“During My Time” A Haida Woman – Margaret B. Blackman

Margaret Blackman composes a remarkable life history of Florence Davidson on the book ‘During My Time: Florence Edenshaw Davidson’. Davidson is an indigenous Haida woman from the village Masset that is now formally known as Queen Charlotte Islands that is located in the Northwest coast of Canada. As the book During My Time emphases the Haida villages during the late 19th century, Blackman interviewed Davidson in the confined of Davidson’s kitchen and front room that Blackman taped 45 hours during the time of 1977 of the “life cycle, economics and division of labour, ceremonial activities and specialist roles” (Stearns, 1985), as the two build their friendship. The well-respected native woman was born in 1896, raised from in the big family whereas she was the ninth child born; her father was a famous woodcarver Charles Edenshaw.

The ethnography is written in an indigenous female view of the life of Florence Davidson and those that influence her throughout her time, it also touches on topics such as acculturation throughout the book.   The book review by Stearns mentions that, “The book is not life history, but hagiography” (195) which I agree is that a biography of a leader. As Davidson goes by the name “Nani” or grandmother to her community as showing respect towards the elderly woman, as she admits her concerned about the Haida women as they do not get acknowledged in the past her fear is to see that cycle to continue for the future Haida females.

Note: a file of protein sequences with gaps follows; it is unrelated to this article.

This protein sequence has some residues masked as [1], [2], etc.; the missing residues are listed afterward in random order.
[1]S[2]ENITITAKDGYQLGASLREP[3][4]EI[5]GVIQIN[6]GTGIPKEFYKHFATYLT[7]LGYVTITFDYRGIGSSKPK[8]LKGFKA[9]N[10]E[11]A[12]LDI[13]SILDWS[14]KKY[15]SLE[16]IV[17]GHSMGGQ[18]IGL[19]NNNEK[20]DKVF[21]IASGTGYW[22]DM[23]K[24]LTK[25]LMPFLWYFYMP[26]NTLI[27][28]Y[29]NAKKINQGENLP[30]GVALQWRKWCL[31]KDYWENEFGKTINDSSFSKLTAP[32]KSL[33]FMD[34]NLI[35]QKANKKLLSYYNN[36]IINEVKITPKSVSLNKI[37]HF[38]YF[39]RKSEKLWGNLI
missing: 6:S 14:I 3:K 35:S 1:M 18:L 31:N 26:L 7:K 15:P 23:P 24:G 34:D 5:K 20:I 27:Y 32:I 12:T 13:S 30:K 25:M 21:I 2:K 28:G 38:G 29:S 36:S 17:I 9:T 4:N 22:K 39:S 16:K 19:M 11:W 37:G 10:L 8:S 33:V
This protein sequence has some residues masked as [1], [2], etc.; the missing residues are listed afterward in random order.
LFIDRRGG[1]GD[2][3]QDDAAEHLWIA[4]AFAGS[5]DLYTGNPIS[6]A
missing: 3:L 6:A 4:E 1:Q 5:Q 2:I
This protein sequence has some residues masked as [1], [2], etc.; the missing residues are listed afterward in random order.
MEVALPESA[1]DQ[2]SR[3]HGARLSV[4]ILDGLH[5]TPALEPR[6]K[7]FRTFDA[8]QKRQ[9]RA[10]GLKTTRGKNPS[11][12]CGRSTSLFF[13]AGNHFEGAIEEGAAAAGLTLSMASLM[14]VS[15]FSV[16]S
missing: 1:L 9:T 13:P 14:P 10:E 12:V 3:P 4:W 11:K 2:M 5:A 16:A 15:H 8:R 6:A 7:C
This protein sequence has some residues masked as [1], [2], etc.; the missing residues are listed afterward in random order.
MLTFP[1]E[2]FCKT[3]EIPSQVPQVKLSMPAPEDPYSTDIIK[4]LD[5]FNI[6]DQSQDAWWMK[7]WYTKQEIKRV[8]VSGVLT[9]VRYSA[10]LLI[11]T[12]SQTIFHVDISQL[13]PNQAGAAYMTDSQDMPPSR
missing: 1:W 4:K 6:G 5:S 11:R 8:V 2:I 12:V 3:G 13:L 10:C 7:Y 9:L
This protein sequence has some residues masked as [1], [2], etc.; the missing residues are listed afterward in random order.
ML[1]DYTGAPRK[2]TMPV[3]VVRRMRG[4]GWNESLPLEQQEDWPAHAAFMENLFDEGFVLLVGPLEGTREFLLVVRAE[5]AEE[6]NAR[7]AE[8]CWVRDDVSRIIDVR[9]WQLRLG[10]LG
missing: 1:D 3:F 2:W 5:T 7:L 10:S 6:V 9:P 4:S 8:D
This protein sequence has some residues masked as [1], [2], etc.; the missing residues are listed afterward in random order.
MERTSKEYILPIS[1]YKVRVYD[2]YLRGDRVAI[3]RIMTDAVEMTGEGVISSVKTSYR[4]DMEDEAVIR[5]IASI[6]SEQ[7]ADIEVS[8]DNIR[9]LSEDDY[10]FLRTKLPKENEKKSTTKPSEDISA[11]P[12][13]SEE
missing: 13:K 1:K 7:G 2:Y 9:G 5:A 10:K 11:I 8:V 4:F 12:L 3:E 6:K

The narrative structure of the ethnography was from chapters one through nine to grasp the overview of the book, as chapter one is the introduction of the life history project where Blackman provides the key knowledge to the importance of the Haida traditions. Chapter two—Haida woman briefly discusses about the sex roles, values within a “cultural position of traditional Haida woman”(Blackman, 1982). To Florence, “Her speculations about the effects of acculturation on the status of women contains errors and misinterpretation and reveals her unfamiliarity with recent literature on the Haida” (Stearns, 1985). Chapter three—Biographical Sketch provides family history, as she kept records of the major events that influenced her being as a Haida woman by the traditional values and customs that were inherited. The next few chapters divided into years of Davidson life as “Those Before Me (1896-1897), “I am Yet a Girl (1897-1909), “I Become a Woman and Marry (1909-1911), “I Become a Mother and Have Lots of Children (1912-1938), “I Quit Having Babies; My years later (1939-1979), As we begin to read the history from the first person perspective from Davidson, she approaches topics to her personal level as she mentions her family members, her upbringing of her childhood, the affects of small pox epidemic, menstruation cycle, her marriage as she married at the age of fourteen, child birth, the acculturation from the Indian Residential school and her career as a community leader in Masset, and the life of living as aboriginal person. The last chapter’s goes back into the perspective of Blackman as she discussed some issues through the ethnography.